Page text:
Yellow dust , or kosa (黄砂), is a traditional harbinger of spring in East Asia. Powerful spring westerly winds pick up sand, dust, and sediment from arid regions of the Asian continent, including the Gobi Desert  in Mongolia and the Loess Plateau  in China.
【25日にかけて黄砂とPM2.5に要注意】全国的に飛散が継続する見込み。特に呼吸器系疾患の方は外出を控えたり、マスク等で自己防衛を。気象庁が黄砂に関する全般気象情報発表。屋外では黄砂の付着への影響や視程悪化による交通障害に要注意 pic.twitter.com/QYlvmoh8Ax 
— 大竹（気象予報士） (@ohtakepapa) April 24, 2016 
There is a “Yellow Sand” and PM 2.5 warning for April 25, 2016. People experiencing respiratory illness should avoid going outdoors, or should take precautions by wearing a mask. The Japan Meteorological Agency has issued a general alert for Yellow Sand. Yellow Sand particulate has made visibility poor, so please be aware of driving conditions.
The dust is transported throughout northeast Asia, including to the Korean Peninsula , Japan, and even the Russian Far East.
In Japan, yellow dust traditionally announces its arrival by leaving cars, windows, and clothes hung out to dry coated with a noticeable layer of grime. The wind-blown dust also creates a blue or yellowish haze that can obstruct the sun. Efforts to reduce particulate emissions in Japan over the last fifty years, combined with an ongoing trend that sees manufacturing (and the polluting power generation needed to power it) offshored to China, has resulted in very high air quality in Japan, even in urban areas like Tokyo.
The arrival of Yellow Sand each spring is unwelcome, not only because of hazy skies and a fine film of grit over everything, but also because the dust can also cause severe allergic reactions that ruin spring for many people.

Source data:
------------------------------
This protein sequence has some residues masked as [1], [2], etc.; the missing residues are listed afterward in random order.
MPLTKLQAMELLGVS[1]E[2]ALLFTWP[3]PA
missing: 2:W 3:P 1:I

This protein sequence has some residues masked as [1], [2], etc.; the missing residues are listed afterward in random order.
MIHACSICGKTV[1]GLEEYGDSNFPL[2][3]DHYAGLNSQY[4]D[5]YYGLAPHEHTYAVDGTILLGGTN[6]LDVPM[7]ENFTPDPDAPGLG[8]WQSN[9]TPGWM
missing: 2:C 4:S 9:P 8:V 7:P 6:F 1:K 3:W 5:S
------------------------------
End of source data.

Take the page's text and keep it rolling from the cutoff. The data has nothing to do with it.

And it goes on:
今日も花粉と黄砂がヤバイです…😱 pic.twitter.com/zd1Yhxe0nP 
— 執事ஆ【ちゃっこௐ】 (@chacko0329) April 15, 2016 
The combination of pollen and Yellow Sand today is awful!
黄砂コノヤロウ( ･᷄ὢ･᷅ ) pic.twitter.com/aWsb1VQ7ca 
— 忍@あんマルとろ (@sinobu_s4) April 15, 2016 
My windshield was dirty so I thought I would try to use the windshield wipers to get the dust off. But the Yellow Sand is everywhere! You damned Yellow Sand!
This news report captures the images—and angst—of the yellow sand phenomenon in Japan:
According to the above report, Yellow Sand is smaller than a grain of pollen, and typically contains many pollutants. These microparticles enter the skin through the pores and end up under the skin, causing inflammation.
Twitter users are busy this month swapping tips on how to deal with skin irritation caused by the current wave of Yellow Sand:
— パラダイスさん (@paradisemaker) April 23, 2016 
My skin has been in terrible condition for the past few days. I wonder if it's because of the arrival of Yellow Sand?
— のりこ (@6RGevzrGPZ9i1yy) April 14, 2016 
[…] I think (getting sick) must be a combination of pollen allergies, Yellow Sand and pollution from automobiles. It seems like that for the next while, eyes, nose, skin and everything is going to be irritated, so let's take care. […]
— ビューティーハックス24 (@beautyhacks24) April 9, 2016 
There's some research that liver spots (シミ, shimi) and other skin blotches are caused by particulate from automobile exhaust, industrial emissions and so on. As well, Yellow Sand and PM 2.5 particles also contribute to the problem by causing allergic reactions.
While pollution may be a more recent concern, Yellow Sand has long affected Japan and Japanese culture. In fact, there's even an obscure word that can be used to describe the arrival of the Yellow Sand: tsuchiburu (霾, つちぶる).
While not a common word (and likely unknown to most Japanese television viewers), tsuchiburu means the “descent of Yellow Sand” and combines the characters for ‘rain’ (雨, あめ) and ‘raccoon dog,’ (狸, タヌキ), an animal known in Japanese mythology for reveling in dirt.